Airman's parachute used as Communion dress.

Discussion in 'World War 2' started by CXX, Nov 13, 2009.

  1. CXX

    CXX New Member

    The family of a Scots WWII airman who was shot down over Belgium has been contacted by a woman who used his parachute for a First Communion dress.

    RAF Flight Sergeant John McCallum, from Hamilton, in Lanarkshire, was part of an eight-man crew shot down in their bomber in August 1943.

    Eleven-year-old Paulette Bisiaux from the village of Harmignies later wore a dress made from his silk parachute.

    Now, aged 75, she has tracked down his family with help from the RAF.

    After the crash, in which one member of the crew was killed, Flt Sgt McCallum buried his parachute and eventually returned to RAF Portreath in Cornwall.

    Some of the other survivors were sheltered by families including Ms Bisiaux's.

    Two-years later they took the parachute from its hiding place and the material was used to make her First Communion dress.

    It's marvellous and a wonderful tale as most parachutes would end up destroyed
    Daniel McCallum

    She contacted the RAF's 10th Squadron Association last year in the hope of discovering the story behind her dress.

    David Mole, ex-chairman of the Association, tracked down Flt Sgt McCallum's family.

    After the war he had returned to Glasgow and worked as a policeman.

    He had three children with his wife Jean, 90, and seven grandchildren.

    He passed away in 1999 at the age of 77.

    Mr Mole said: "Amazingly I had already reunited some members of the team's families with the Belgian people they stayed with before Paulette contacted the Association so I was very familiar with the story.
    Flt Sgt John McCallum
    Flt Sgt McCallum worked as a policeman in Glasgow after the war

    "Paulette told us how she was connected to them and how John's parachute had been used.

    "I was determined to find John's family so she could tell him what good use the parachute that saved his life came to."

    He added: "I worked for about a year with my team, contacting her family in Belgium and trying to track down John's family."

    Flt Sgt McCallum's son Daniel, 64, from Cumbernauld, said the family had been delighted at being contacted.

    He was given the middle name Lesecc in tribute to a French couple who assisted his father's escape.

    He said: "We didn't know anything about this aspect of my father's story.

    "It's marvellous and a wonderful tale as most parachutes would end up destroyed.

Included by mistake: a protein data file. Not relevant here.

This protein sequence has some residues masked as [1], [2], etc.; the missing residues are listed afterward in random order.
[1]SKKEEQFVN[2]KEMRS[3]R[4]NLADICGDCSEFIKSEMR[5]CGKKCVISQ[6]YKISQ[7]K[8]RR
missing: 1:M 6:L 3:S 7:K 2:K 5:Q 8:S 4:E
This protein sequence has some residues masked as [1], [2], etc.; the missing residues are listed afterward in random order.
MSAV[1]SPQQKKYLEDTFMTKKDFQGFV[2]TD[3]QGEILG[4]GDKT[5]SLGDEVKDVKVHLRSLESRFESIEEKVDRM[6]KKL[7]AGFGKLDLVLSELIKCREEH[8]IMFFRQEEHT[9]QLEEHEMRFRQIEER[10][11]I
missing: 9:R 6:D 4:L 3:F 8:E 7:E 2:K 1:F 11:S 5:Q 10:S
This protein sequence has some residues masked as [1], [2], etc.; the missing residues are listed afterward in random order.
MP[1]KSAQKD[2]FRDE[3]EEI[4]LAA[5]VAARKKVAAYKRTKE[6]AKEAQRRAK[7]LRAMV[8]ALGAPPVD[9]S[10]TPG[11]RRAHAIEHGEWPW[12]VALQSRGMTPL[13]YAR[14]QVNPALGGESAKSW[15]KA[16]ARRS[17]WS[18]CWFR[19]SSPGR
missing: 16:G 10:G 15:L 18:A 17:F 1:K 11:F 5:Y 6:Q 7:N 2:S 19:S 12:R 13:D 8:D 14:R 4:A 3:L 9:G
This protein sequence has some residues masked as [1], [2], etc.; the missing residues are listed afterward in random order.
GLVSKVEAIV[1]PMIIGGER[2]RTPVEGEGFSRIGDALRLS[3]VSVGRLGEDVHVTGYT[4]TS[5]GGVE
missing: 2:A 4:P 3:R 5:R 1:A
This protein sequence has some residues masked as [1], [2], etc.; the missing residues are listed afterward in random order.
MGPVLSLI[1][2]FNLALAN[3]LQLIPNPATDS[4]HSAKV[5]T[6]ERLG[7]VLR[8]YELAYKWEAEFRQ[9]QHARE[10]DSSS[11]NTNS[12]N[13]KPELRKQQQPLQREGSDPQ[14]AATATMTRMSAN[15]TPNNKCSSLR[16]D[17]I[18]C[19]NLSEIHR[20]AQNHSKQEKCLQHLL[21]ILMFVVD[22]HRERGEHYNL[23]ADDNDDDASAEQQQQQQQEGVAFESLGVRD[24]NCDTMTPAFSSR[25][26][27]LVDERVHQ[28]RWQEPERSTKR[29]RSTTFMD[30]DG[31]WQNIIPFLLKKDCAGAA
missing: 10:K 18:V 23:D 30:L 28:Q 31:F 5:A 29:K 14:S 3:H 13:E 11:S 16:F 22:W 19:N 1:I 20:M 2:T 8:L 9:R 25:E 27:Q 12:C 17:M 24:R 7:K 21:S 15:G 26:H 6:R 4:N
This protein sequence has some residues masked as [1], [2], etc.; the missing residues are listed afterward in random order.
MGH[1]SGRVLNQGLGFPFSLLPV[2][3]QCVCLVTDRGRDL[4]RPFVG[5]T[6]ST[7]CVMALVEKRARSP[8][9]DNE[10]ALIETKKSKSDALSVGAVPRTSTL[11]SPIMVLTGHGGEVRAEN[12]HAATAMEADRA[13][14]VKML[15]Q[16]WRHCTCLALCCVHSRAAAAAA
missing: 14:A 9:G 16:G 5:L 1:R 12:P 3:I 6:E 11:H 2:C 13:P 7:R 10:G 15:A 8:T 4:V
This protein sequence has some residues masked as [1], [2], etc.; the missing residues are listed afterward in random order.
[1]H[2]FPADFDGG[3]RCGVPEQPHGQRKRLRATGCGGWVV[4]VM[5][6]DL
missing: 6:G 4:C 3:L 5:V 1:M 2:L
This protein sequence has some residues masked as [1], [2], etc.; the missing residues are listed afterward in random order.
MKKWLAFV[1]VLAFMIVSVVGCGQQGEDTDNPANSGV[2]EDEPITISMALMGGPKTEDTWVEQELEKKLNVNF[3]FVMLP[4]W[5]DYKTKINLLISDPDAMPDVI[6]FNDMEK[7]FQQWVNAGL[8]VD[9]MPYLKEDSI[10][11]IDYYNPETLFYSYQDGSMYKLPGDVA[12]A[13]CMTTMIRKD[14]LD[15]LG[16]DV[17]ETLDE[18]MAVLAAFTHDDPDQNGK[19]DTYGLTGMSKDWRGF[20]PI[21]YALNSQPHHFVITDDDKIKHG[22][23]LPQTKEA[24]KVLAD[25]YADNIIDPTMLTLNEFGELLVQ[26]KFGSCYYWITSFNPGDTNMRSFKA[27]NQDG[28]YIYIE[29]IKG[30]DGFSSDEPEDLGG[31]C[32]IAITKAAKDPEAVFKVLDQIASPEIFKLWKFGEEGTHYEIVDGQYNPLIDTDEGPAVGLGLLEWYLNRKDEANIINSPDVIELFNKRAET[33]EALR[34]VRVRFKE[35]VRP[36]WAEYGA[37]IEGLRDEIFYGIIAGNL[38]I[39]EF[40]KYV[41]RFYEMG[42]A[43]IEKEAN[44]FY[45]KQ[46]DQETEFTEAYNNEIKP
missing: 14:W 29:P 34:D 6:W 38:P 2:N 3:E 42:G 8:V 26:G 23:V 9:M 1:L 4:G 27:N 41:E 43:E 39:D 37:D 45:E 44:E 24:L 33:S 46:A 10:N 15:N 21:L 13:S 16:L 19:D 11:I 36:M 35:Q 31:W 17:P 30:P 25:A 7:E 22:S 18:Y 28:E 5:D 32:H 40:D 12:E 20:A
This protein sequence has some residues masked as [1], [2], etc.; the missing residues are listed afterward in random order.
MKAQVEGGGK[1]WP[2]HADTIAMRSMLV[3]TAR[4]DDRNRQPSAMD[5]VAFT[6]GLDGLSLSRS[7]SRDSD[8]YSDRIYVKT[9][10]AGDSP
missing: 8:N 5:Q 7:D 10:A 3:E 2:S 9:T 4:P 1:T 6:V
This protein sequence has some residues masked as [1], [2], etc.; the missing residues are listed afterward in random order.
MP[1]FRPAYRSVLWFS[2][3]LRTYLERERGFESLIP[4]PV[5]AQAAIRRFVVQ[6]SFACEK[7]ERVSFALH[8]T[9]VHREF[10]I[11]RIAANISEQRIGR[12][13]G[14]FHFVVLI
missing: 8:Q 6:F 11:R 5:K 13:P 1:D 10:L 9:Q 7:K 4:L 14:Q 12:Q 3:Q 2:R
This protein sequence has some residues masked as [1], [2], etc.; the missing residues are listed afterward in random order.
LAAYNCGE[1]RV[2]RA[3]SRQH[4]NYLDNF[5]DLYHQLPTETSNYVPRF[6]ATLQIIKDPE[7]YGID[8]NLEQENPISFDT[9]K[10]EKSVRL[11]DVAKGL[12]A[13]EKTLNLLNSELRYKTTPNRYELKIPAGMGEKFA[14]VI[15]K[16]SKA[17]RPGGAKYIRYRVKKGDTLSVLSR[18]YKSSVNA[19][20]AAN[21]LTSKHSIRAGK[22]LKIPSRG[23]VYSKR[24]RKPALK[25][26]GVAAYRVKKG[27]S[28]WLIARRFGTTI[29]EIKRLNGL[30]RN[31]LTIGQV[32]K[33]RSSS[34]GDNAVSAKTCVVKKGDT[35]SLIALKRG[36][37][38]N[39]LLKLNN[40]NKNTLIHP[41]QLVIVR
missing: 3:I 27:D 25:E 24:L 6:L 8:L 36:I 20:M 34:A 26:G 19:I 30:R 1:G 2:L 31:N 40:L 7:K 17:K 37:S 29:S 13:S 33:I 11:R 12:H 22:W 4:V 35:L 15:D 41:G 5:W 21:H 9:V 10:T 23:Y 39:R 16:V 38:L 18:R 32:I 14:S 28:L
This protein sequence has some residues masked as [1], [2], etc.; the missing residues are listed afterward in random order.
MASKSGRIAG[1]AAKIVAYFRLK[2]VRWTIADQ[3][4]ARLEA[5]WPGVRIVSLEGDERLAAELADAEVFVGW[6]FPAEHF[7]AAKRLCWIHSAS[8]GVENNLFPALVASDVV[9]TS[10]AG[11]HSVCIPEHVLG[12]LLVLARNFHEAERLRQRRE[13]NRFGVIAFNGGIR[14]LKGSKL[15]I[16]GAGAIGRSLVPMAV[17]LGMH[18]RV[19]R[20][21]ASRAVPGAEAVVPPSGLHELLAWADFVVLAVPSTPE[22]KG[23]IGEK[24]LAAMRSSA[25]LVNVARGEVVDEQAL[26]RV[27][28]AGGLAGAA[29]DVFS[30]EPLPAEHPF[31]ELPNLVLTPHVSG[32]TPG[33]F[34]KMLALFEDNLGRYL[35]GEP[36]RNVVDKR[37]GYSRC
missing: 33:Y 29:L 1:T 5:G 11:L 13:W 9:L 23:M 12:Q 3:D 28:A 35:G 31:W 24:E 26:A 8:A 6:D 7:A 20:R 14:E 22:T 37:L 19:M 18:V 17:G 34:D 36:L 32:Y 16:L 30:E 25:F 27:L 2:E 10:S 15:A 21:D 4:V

"My sisters and I have discussed going to meet Paulette in Belgium, possibly next year some time, and it would be the perfect ending to my father's story."
  2. CXX

    CXX New Member

    Details of crash.......

    27-28 August 1943

    10 Squadron
    Halifax II JD368 ZA-A
    Op. Nuremberg

    Sgt. G. Baker. evd.
    Sgt. R W. Cornelius. evd.
    Sgt. J. McCallum. evd.
    Sgt. V W. Davies. evd.
    Sgt. M. Pearce. evd.
    P/O. F N. Lawrence. evd.
    Sgt. G R. Darvill. pow.
    Sgt. G R. Warren RCAF +

    Took off 2049 hrs Melbourne. Homebound, shot down by a night-fighter crashing 0330 hrs at Haulchin (Hainaut) 12 km south east of Mons, Belgium. Sgt. Warren RCAF is buried in Gosselies Communal Cemetery.

    BCL Vol.4 - W R. Chorley.

    27/28 August 1943


    674 aircraft - 349 Lancasters, 221 Halifaxes, 104 Stirlings. 33 aircraft - 11 of each type on the raid - lost, 4-9 per cent of the force.
    The marking for this raid was based mainly on H2S. 47 of the Pathfinder H2S aircraft were ordered to check their equipment by dropping a i,ooo-lb bomb on Heilbronn while flying to Nuremberg. 28 Pathfinder aircraft were able to carry out this order. Heilbronn reports that several bombs did drop in the north of the town soon after midnight. The local officials assumed that the bombs were aimed at the industrial zone; several bombs did fall around the factory area and other bombs fell further away. No industrial buildings were hit; one house was destroyed but there were no casualties.
    Nuremberg was found to be free of cloud but it was very dark. The initial Pathfinder markers were accurate but a creepback quickly developed which could not be stopped because so many Pathfinder aircraft had difficulties with their H2S sets. The Master Bomber (whose name is not recorded) could do little to persuade the Main Force to move their bombing forward; only a quarter of the crews could hear his broadcasts. Bomber Command estimated that most of the bombing fell in open country south-south-west of the city but the local reports say that bombs were scattered across the south-eastern and eastern suburbs. The only location mentioned by name is the Zoo, which was hit by several bombs. 65 people were killed.

    'The Bomber Command War Diaries' - Middlebrook / Everitt
  3. spidge

    spidge Active Member

    A very interesting story Peter.



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